SYRACUSE, Utah — On Tuesday, all kids at one Davis School District elementary school will need to line up and get tested for COVID-19 in order to keep going to class in person.
That's because nearly 40 students and staff at Syracuse Elementary School have tested positive for COVID-19, surpassing the state-set threshold of 30 cases to implement Test to Stay.
While Test to Stay made an appearance at various Utah high schools last year, this marks one of the very first times the program is taking place in an elementary school.
In addition to Syracuse Elementary School, American Preparatory Academy's Draper 2 Charter School is also implementing Test to Stay this week after case counts surpassed the state's 30-case threshold.
There's a first time for everything, and for 5-year-old Karstyn Winship, that recently meant his first time riding his bike without training wheels.
The Syracuse kindergartner zoomed down the sidewalk on his two-wheeled Hot Wheels bike Monday evening as mom Kelly Winship watched.
She said Karstyn just learned how to ride his bike, and was quite proud of it.
Karstyn is about to hit another first on Tuesday, based on an email Winship received from her son's school a couple days ago with a big announcement.
"They were just talking about the Test to Stay," she recounted of the email. "And I'm like, 'Test to Stay what?' You know, and then when they started talking about the positivity rate, then it kind of started to click because, I mean, honestly, that was the first I heard about it."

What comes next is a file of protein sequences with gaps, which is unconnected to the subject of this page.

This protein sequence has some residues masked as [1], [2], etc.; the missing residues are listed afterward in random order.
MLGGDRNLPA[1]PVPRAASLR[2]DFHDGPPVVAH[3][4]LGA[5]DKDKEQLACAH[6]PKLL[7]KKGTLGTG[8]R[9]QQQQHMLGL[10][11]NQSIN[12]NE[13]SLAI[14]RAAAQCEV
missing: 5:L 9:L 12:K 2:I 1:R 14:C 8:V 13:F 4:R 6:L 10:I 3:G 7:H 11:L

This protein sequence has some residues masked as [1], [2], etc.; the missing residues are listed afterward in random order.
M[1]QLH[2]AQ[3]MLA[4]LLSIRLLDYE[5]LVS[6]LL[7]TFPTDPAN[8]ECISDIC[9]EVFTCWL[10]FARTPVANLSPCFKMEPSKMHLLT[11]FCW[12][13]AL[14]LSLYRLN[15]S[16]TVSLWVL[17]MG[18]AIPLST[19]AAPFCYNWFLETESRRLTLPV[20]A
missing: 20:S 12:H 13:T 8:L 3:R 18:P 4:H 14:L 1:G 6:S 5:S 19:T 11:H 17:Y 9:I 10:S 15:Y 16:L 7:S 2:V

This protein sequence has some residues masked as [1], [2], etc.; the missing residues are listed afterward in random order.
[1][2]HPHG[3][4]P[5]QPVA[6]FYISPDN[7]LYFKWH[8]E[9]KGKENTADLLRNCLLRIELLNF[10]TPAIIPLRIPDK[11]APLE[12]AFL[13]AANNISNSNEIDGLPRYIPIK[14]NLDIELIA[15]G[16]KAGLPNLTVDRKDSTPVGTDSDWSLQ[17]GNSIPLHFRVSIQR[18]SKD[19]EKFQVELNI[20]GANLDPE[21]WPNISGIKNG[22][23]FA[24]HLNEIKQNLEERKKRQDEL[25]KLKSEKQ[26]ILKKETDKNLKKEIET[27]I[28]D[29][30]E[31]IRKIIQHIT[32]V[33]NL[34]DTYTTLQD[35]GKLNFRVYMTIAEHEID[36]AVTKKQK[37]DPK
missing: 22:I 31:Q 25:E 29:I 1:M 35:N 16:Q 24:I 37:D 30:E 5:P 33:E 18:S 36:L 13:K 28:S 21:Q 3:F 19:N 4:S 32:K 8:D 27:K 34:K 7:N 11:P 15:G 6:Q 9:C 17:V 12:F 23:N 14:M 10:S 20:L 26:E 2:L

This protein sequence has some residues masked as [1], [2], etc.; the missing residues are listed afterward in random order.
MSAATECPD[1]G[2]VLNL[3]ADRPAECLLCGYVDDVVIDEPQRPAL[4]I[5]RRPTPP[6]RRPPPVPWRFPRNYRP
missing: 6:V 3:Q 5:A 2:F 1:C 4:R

Karstyn has never had a COVID-19 test, Winship explained.
"Unfortunately we're the first elementary school, I believe in the state, who has had to do this. Not only first elementary school, but any school," said Davis School District spokesperson Chris Williams.
He described how students in the school will undergo a rapid PCR test, but only if a parent signs off on the test.
Any parent who opts out of the testing, Williams explained, will either need to present an independent test from outside the school or their child won't be able to go to class.
"Then their child will be treated like someone who has COVID, and they're going to be sent home," he said.
That child would then need to quarantine for 10 days before returning.
Williams talked about how school nurses will be handling all the tests, and they hope to get them all knocked out in one day.
"We're going to do everything we can to make it as calm a situation as possible," Williams said. "We're talking kindergarteners, first graders who have never had this maybe before."
He said that the Davis School District is allowing parents to be present for their elementary school student's test.
Winship has questions on how the testing will go Tuesday.
"I'm curious to see how they're going to get 1,500 kids — within a seven-hour span — in and out of a library," she said.
She planned to call the school in the morning, and at the very least, wanted to be there for Karstyn's very first COVID-19 test.
"In case he does get scared or whatnot," Winship said. "They said it's a simple nose swab, but, you know, still."
The Davis School District sent a letter to all parents, explaining the potential for Test to Stay in other schools and telling parents they must give consent for their child to be tested. They urged parents to sign off sooner rather than later.
Syracuse High looks like it could be next on the list with 31 cases. West Point Junior High, Layton High, and Clearfield High are all sitting around two dozen cases and creeping close to the threshold.